Following the lead of several other Maine towns and cities, Ellsworth is looking into working with a solar developer to build a solar energy farm on city-owned land that would produce power for the city.
Gary Fortier, a longtime member of the City Council who is not seeking re-election to his seat on Nov. 5, said he and other city officials have been talking to solar developers about building a solar energy facility on city-owned land. One site that would make a good candidate, he said, is the city’s 24-acre former dump on Stabawl Road.
The city is open to other sites, said Ellsworth City Manager David Cole, and it has not made up its mind about what kind of project it wants to pursue. It is unlikely, however, that the city would look to develop its own project. It would more likely lease land to a developer and then sign a power purchase agreement to buy electricity that the developer generates at that site.
“We are working on a request for qualifications,” Cole said, adding that the responses the city receives from developers will help the city narrow down its options. “We’re hoping to have it out shortly.”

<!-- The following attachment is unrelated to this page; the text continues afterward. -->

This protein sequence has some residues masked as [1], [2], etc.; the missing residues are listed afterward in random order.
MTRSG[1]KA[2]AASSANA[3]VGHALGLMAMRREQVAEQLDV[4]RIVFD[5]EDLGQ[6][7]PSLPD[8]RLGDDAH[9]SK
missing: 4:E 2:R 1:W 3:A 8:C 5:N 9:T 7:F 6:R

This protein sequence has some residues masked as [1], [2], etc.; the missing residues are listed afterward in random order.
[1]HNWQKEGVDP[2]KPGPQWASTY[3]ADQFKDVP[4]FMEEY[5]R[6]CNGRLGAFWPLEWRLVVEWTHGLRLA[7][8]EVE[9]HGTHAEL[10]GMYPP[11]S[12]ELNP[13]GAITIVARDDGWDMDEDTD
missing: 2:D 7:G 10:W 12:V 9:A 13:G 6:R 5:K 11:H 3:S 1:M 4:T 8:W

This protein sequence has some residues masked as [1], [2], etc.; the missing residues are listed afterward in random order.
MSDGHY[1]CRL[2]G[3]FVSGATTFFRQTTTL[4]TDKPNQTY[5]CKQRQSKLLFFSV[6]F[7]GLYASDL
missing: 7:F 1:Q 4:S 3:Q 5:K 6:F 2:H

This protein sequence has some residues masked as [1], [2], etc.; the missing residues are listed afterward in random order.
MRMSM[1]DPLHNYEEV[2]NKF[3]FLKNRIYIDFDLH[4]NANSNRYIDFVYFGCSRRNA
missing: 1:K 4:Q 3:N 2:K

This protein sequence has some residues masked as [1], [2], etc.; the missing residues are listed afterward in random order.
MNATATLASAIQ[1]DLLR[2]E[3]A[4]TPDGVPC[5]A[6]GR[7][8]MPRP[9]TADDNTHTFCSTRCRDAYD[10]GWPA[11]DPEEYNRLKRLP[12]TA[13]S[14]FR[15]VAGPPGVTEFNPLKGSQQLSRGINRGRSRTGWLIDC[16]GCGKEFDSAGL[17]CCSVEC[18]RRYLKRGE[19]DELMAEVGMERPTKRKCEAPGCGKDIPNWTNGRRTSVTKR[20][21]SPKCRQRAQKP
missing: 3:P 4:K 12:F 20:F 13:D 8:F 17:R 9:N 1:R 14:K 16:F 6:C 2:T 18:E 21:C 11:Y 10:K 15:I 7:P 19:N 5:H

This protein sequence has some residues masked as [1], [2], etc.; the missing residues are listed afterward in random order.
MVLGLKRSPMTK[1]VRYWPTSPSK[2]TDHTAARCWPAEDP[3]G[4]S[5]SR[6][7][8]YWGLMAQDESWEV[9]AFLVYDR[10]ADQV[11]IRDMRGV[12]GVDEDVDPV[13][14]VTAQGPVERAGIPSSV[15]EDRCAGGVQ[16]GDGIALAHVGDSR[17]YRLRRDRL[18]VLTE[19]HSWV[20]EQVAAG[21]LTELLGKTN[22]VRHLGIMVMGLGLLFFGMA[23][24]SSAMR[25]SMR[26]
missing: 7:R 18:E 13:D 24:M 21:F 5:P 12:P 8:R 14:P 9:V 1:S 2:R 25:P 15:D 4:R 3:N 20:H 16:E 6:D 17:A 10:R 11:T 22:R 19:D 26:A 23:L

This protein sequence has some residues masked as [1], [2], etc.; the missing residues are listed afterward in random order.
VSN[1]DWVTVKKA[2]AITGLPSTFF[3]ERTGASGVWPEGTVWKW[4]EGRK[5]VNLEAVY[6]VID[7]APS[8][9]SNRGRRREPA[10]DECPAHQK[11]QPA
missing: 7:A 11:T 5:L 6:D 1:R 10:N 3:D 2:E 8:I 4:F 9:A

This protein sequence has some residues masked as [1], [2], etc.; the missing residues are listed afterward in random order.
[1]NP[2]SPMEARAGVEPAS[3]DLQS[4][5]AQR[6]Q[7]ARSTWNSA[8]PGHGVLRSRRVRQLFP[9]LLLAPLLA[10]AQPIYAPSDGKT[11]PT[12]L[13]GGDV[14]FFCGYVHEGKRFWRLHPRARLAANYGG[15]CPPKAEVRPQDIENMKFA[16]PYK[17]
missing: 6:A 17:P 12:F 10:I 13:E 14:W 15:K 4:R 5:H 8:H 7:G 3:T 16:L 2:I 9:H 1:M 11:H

The goal, Cole said, is to reduce the city’s electricity bill by paying a lower rate in exchange for providing land where a solar array would be installed.
A change in state law that passed in June, which is aimed at making small-scale renewable power installations more financially viable, is the main reason why the city is considering a solar project, Cole said. And there has been interest from solar developers in serving the Ellsworth area.
“We’ve gotten a lot of calls” from interested solar firms, Cole said.
Fortier acknowledged that other municipalities in Maine have acted sooner to partner with private companies to develop solar farms that can produce electricity. Ellsworth has been waiting, in part, to see how other projects work out, he said.
“We are working on it,” Fortier said. “We’re just working on it slower than some [other towns].”
Solar power development in Maine has been on the rise in recent years among individual homeowners, businesses, municipalities and other public entities looking to boost the availability of renewable energy sources and to reduce their long-term electricity costs.
This past summer, a Searsport firm installed 1,450 panels on the roof of MDI High School in Bar Harbor and, at the Cranberry Isles Fishing Co-op on Little Cranberry Island approximately 150 panels on the roofs of buildings on the pier. Last year, around 500 panels were installed in Tremont in late 2018 at a former landfill as part of a municipal project in that MDI town.
In February, the Maine Public Utilities Commission approved a power-purchase project for Three Rivers Solar, a yet-to-be developed 100-megawatt solar farm planned for Township 16 in northeastern Hancock County.